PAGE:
According to ESRB, this game contains: Animated Blood, Animated Violence
For parents, UFC is a tough call. On one hand, the matches can get pretty brutal with fighters mounted on top of one another while someone gets pummeled into unconsciousness looks frighteningly realistic. On the other hand, some of the real-life fighters could be ideal role-models and kids could stand to learn something about the martial arts from the way its respectfully and realistically depicted in the game. Blood splattering can be reduced via an adjustment options and outside of the scantily clad ring girl in between rounds, there's nothing overtly sexual about the game, and there's no verbal profanity either.
Long-time fans of more traditional Street Fighter II-style fighting games may be in for a surprise when it comes to UFC. You're not going to find any bouncing breasts, fireballs or upside-down spinning helicopter kicks here. UFC, while very accessible to all, could still be described as a fighting simulator, and many may be put off by its realism and its unconventional approach to ground fighting.
For fans of the actual UFC tournament who dream of fighting in the octagon, your prayers are answered. The game doesn't capture every single aspect of the competition perfectly (the pacing seems a bit more accelerated for gaming reasons), but it does come amazingly close, and I think very few will complain. I'd also like to mention that for those who choose to undertake the challenge, make sure you use an arcade stick. The game often requires two-button combination presses that are far more comfortable to pull off on an arcade stick. And it is also worth noting that the instruction manual is grossly inadequate at explaining even the most basic and fundamental concepts to grappling on the ground. Players who want to exploit all that UFC offers will need to find a FAQ file on the Internet or purchase a strategy guide.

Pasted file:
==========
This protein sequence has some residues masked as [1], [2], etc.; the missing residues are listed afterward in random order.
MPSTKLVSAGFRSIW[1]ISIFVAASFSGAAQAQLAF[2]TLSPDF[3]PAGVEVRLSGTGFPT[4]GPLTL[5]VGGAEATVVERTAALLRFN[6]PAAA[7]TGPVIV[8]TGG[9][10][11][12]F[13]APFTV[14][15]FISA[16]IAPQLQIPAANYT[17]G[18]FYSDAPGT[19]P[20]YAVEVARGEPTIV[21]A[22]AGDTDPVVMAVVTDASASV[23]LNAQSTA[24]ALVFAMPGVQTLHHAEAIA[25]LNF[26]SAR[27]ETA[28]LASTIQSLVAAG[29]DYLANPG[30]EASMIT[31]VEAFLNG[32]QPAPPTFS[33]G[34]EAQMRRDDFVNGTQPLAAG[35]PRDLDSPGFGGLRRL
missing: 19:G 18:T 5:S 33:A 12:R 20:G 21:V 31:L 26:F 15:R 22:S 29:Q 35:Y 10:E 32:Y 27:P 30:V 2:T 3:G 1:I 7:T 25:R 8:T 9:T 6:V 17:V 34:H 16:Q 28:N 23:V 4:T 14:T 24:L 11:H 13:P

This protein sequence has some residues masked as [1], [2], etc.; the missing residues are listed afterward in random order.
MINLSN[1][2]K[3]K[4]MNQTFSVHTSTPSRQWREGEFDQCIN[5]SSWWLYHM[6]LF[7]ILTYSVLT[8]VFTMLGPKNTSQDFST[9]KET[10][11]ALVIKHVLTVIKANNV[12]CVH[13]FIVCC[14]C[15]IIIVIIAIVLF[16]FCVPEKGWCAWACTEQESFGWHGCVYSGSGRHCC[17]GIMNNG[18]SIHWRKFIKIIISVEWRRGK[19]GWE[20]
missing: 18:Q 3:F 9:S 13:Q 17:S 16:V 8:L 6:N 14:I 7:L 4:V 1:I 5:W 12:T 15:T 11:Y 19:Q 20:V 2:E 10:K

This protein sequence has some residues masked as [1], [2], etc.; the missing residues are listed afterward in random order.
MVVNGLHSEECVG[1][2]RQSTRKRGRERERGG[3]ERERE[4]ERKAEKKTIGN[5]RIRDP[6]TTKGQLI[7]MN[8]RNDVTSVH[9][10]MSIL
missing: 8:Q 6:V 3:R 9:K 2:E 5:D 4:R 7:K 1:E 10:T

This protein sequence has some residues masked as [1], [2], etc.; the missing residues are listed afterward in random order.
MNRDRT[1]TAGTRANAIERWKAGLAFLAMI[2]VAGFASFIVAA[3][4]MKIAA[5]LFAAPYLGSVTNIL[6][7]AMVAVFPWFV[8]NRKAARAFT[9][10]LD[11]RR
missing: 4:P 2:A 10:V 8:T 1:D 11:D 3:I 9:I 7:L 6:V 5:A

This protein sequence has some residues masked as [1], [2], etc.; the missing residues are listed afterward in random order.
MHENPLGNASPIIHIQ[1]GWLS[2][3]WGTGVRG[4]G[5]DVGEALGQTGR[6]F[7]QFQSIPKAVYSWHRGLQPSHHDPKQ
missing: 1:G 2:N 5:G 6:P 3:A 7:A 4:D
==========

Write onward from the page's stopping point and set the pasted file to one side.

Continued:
Somewhere between all the gaming, Chi some how managed to finish high school and get into the New York Institute of Technology. At the same time, Chi also interned at Virtual Frontiers, an Internet software consultancy where he learned the ways of HTML. Soon after acquiring his BFA, Chi went on to become the lead Web designer of the Anti-Defamation League. During his tenure there, Chi was instrumental in redesigning and relaunching the non-profit organization's Web site.
Today, Chi is the webmaster of the American Red Cross in Greater New York and somehow managed to work through the tragic events of September 11th without losing his sanity. Chi considers GameCritics.com his life's work and continues to be amazed that the web site is still standing after the recent dotcom fallout. It is his dream that GameCritics.com will accomplish two things: 1) Redefine the grammar of videogames much the same way French film critic Andre Bazin did for the art of cinema and 2) bring game criticism to the forefront of mainstream culture much the same way Siskel & Ebert did for film criticism.
Latest posts by Chi Kong Lui (see all)
- Fraud Alert: Pete Smith, Content Producer - September 9, 2014
- Observations from PAX East 2012: What’s old is new again - April 12, 2012
- Observations from PAX East 2012: Are video game gimmicks finally maturing? - April 11, 2012